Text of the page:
Stacey attended a lecture by at the end of last week. He was a dynamic speaker who spoke about parenting. Here are a few of his recommendations:
1. Turn around and respond to your child the first time they try to get your attention.
You can respond with your full attention, or by asking the child to please wait until you are ready.
2. Practice putting feelings into words.
When a child says something like, “I hate math/reading/sports,” you might be tempted to say, “Oh that’s not true” or something of that sort. Instead, he suggests you try, “It sounds like you’re feeling frustrated about math/reading/sports. Tell me more.”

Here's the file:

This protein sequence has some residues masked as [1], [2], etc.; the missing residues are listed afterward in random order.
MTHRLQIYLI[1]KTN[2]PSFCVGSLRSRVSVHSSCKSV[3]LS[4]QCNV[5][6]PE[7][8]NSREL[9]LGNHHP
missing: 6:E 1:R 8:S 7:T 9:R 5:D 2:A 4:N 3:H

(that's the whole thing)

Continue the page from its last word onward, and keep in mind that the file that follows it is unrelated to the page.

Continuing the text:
3. Imagine W.A.I.T is on your child’s forehead to remind yourself “Why Am I Talking?”
He suggests thinking about being paid per word so that you are a better listener, and don’t confuse a child or the situation with too many words.
4. “Tell me more.”
This was perhaps his biggest take away. Whether your child tells you some fabulous news or something sad or difficult, he suggests that when you respond the first time, say “Tell me more.” You can add, “I want to hear about ….”
Using these techniques will help children know that you are being authentic with them and help to open the lines of communication between parent and child. Strong communication skills are lifelong assets.